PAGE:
Less than one week after Ditidaht Ha’wiih and elected officials served an eviction notice to an activist group illegally blocking a logging road, RCMP moved in to remove the encampment and arrest activists.
On June 23, Ditidaht, with support from neighbors Pacheedaht and Huu-ay-aht, arrived at the site on Carmanah Main to confront the old-growth forest activists, ordering them to leave.
The three elected chiefs, Brian Tate of Ditidaht, Jeff Jones of Pacheedaht and Robert Dennis of Huu-ay-aht, each spoke about their inherent rights to manage resources and their responsibilities to their people. They pointed out that none of the activists reached out to the leaders for permission to be there and they were asked to leave immediately.
It was apparent that the activists had no intention of leaving. Chief Tate told Ha-Shilth-Sa that plans for next steps were in the works.
Six days later, members of the RCMP arrived at the encampment to arrest activists and to begin clearing the road.
Tate told Ha-Shilth-Sa that they were informed by the RCMP on the evening of June 28 that they would begin clearing the area within two weeks.
At 8:30 a.m. on June 29, members of the RCMP moved in and began removing the illegal encampment.
“Last week there were 15 activists out there – yesterday there were only eight,” said Tate.
He stated that when the RCMP showed up two of the activists hopped in their cars and left on their own accord. Five activists that refused to leave were arrested and one ran into forest to hide.
“I don’t think there’s any more of them in the forest,” said Tate.
An excavator was brought in to clean up the debris and on June 30, the Ministry of Forests had everything hauled out later that day, according to Tate.
While the encampment was still in place, a Ditidaht member who chose not to be identified voiced concern over the effects of logging activity in the area.
“I feel like the trees have spirits, and that they want to cut them down, that makes me said,” said the First Nation’s elder and weaver, who uses cedar bark in her work.
One masked woman at the blockade defended her position by saying that they spoke to some of Ditidaht’s elders, “and they want us here,” she said, accusing Tate of not consulting with these elders.
Tate said that this group is not the same as those who were there last year, although some of the activists took part in the Fairy Creek blockades.
“The ones here this year were messy and disorganized,” said Tate.
He said that the RCMP reported to him that they found several containers of flammable fluids, including gasoline.
According to a statement from C̕awak ʔqin Forestry dated June 30th, the illegal encampment was built without free and prior consent of both hereditary and elected leaders of Ditidaht First Nation.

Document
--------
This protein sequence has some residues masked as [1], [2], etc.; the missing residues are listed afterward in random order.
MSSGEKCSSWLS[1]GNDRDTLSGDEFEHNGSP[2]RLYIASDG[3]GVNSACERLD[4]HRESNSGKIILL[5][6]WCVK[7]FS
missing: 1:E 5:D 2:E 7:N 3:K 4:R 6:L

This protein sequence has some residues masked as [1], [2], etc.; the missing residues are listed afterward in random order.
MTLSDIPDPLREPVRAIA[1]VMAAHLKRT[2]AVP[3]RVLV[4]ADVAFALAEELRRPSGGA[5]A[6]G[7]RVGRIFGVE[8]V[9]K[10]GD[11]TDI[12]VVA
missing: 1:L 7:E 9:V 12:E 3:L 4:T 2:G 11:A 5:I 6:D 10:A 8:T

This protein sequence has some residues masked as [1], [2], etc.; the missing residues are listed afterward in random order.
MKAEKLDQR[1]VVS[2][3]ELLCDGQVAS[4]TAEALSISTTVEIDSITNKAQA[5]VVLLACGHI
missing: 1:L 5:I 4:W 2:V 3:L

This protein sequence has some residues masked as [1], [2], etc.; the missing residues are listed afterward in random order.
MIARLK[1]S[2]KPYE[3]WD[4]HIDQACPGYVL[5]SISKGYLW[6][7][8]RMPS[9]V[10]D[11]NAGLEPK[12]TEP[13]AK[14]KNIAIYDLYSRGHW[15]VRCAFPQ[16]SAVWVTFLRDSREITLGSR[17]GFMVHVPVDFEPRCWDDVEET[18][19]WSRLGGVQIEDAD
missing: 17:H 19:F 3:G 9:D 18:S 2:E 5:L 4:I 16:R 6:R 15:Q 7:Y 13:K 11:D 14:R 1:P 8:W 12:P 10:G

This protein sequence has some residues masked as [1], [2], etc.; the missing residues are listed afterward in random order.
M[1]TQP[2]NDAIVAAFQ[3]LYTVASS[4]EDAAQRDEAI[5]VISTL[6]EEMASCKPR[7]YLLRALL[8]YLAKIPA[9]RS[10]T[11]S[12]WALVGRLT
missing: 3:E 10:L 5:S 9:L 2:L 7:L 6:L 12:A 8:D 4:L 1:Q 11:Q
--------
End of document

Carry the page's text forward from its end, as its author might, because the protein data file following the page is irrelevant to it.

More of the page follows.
“Yesterday’s enforcement comes following several unsuccessful, but peaceful, attempts by Ditidaht to have the illegal camp removed, including a meeting with elected and hereditary Indigenous leaders from the Ditidaht, Huu-ay-aht and Pacheedaht First Nations on June 23,” they wrote.
By not obtaining consent from the First Nation for the camp, the activists violated both traditional Indigenous and provincial laws.
“It also infringes on the legal decision-making authority and sovereignty of the three Nations within their Ḥaḥahuułi (Traditional Territories) and TFL 44, and the rights granted to C̕awak ʔqin Forestry under provincial tenures and permits,” stated C̕awak ʔqin Forestry.
They went to say that interfering with the lawful use of property is a criminal offense and impeding access to the forestry roads is a violation of the court-ordered injunction that affects forest tenure in the area.
C̕awak ʔqin Forestry (Tsawak-qin Forestry Limited Partnership), formally known as TFL 44 Limited Partnership, operates TFL 44 and is a partnership between Huumiis Ventures Limited Partnership (wholly owned by Huu-ay-aht First Nations) and Western Forest Products Inc. TFL 44 covers roughly 137,000 hectares of land on west central Vancouver Island in the vicinity of Alberni Inlet and Great Central Lake.
Chief Tate says that everyone he’s spoken to in his community is happy that the encampment has been removed. Had it stayed, it would have been the second year that his people were denied access to their yellow cedar bark, medicinal plants and hunting grounds.
Tate recognizes that people have a right to peacefully protest but if they are thinking of demonstrating in Ditidaht territory in the future, they need to speak to the territory’s leaders first, to ask for permission.
“We may say yes, or maybe we’ll say no, but they have to come see us, we won’t be disrespected,” said Tate.